A few minutes walk up the Walk brought us to the cage of steroid mutants Jill was so curious about.  Maybe two-thirds of the various benches were full.  We leaned against the low fence and watched for a few, listening to the grunting and puffing and clang of iron on concrete.  Watching the bodybuilders showed a pattern: one of them would notice Jill standing there, a buff but very pretty and still feminine woman.  He'd nudge a buddy, and they'd both check out Jill.  Then they'd seem to spot that Jill and Mallory had their arms around each other, and the light would dawn.  They'd look vaguely disappointed and go back to work.
     Like a lot of things, unless you're a weigh-lifter, watching people lift weights is deadly dull.  Golfers can watch golf on TV and be fascinated, while the rest of us just sit and admire the lawns.  Jill was watching the activity with interest, occasionally pointing at someone and quietly commenting to Mallory.  After a few minutes, a neckless guy with tragic amounts of styling gel in his hair drifted up to Jill with a big smile.  He was so bulked he didn't swing his legs to walk, he pivoted his whole body side to side.  "Hey, little sister, how you doing?" he said.
     Jill replied, "Very well, thank you.  I'm Jill, and this is my girlfriend Mallory, and this is Lenny and Bekka, friends from San Diego.  We've just arrived in California today from Minneapolis, I'm living on one of the canals here, about ten minutes away by foot.  I'm not familiar with how things work here.  Do you schedule a time to work out?  What are the hours?  What social protocols should be observed?"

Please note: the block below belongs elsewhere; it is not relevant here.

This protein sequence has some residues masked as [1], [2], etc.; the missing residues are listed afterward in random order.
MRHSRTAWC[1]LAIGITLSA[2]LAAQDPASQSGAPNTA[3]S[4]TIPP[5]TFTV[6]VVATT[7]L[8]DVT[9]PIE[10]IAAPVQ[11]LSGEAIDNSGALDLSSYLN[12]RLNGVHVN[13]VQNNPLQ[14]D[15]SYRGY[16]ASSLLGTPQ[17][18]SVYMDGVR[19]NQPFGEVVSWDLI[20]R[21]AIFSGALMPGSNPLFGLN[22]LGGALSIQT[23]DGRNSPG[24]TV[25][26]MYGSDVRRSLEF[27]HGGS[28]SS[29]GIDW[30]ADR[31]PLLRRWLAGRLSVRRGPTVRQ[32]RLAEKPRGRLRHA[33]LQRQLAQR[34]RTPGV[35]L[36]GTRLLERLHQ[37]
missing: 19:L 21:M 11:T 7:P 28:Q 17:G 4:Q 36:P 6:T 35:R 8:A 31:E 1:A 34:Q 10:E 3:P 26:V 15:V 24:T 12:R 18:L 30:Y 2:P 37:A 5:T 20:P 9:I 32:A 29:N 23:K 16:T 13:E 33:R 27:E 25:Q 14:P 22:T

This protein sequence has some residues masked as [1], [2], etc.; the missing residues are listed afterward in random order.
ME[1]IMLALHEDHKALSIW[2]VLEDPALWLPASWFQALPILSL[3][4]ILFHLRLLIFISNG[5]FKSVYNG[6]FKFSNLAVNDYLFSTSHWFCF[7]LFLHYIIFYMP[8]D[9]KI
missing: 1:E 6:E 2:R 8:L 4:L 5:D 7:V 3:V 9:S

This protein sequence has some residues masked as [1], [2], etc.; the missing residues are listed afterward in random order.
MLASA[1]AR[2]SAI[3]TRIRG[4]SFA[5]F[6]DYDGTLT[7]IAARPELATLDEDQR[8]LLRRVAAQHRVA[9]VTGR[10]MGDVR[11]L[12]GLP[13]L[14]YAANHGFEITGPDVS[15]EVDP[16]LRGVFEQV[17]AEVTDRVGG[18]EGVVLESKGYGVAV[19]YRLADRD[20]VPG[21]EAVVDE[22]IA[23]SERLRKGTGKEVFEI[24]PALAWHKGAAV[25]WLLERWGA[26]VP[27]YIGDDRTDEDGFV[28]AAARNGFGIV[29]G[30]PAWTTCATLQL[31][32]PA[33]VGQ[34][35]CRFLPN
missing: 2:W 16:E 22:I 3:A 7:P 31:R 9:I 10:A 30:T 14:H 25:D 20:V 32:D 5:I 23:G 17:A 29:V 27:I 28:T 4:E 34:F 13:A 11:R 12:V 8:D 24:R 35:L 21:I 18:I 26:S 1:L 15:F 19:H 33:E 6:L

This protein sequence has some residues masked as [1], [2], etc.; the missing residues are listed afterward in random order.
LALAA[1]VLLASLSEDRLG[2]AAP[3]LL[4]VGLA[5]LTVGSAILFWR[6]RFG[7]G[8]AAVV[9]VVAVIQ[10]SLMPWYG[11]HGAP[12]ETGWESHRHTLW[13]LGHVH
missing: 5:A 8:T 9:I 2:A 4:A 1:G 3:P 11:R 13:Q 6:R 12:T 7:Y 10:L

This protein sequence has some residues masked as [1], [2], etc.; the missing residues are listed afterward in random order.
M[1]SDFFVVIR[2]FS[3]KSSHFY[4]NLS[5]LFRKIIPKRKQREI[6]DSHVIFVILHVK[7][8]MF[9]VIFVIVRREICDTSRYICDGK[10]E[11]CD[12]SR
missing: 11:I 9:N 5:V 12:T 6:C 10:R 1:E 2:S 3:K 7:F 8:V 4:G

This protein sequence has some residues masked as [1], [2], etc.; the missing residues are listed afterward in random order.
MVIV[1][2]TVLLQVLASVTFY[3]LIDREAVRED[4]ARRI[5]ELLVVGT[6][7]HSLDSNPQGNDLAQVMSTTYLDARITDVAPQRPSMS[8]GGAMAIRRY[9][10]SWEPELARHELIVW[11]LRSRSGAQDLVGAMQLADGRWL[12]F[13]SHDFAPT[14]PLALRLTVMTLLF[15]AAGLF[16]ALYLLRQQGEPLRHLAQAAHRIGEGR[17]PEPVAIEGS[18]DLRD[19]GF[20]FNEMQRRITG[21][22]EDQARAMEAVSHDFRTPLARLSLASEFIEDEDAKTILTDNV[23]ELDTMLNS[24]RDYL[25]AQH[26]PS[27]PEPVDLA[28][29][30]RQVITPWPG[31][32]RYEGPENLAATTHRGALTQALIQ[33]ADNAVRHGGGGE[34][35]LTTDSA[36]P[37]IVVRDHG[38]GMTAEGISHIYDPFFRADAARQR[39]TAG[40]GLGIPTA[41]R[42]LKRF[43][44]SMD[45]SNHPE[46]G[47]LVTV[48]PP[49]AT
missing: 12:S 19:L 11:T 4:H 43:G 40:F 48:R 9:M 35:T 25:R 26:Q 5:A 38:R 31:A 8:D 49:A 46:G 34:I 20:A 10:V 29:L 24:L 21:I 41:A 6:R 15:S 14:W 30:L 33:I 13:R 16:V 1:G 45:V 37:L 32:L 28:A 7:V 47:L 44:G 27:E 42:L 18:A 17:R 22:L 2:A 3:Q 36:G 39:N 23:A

This seemed to be both a lot of information and a lot of words --- some of them polysyllabic --- for Lumpy.  He creased his brow and processed the input, then said, "Uh....  Well, there's people here sunrise to sunset, unless it's raining.  You just sorta show up and wait a turn, you know?  Uh.... What's a protocol?"
     "It's a small, poisonous fish, isn't it?" I said to Bekka, who quietly snorted with laughter.
     In her kindergarten teacher's voice, Mallory said, "A protocol is an unwritten, but tightly obeyed, rule for behavior which aligns with a group's sense of good manners.  In other words, what unique ways do people act around here that would demonstrate they're being polite with others?  How do you behave, in this social setting, to fit in and be nice?"
     Mallory's definition slowly lumbered its way through Lumpy's brain, and he finally said, "Oh.  Um, you know, just don't be a dick.  If a bench looks clear, ask the next bench over if it's vacant, or if a dude just went to hit the can or something.  You know, just be cool about things, I guess."
     "I'm sure I'll pick it up," Jill smiled.  "Thank you so much."
     Confusion crawled back onto the face of Lumpy.  "Uh.;...  Did you call her your girlfriend?"
     "Yes, I did.  Mallory is the love of my life.  Yes, we're dykes.  Don't worry, it isn't contagious."
     Another lumbering mass waddled up.  He also gave a winning smile and said, "Hey girl, you here to build more mass?  What areas you working on first?"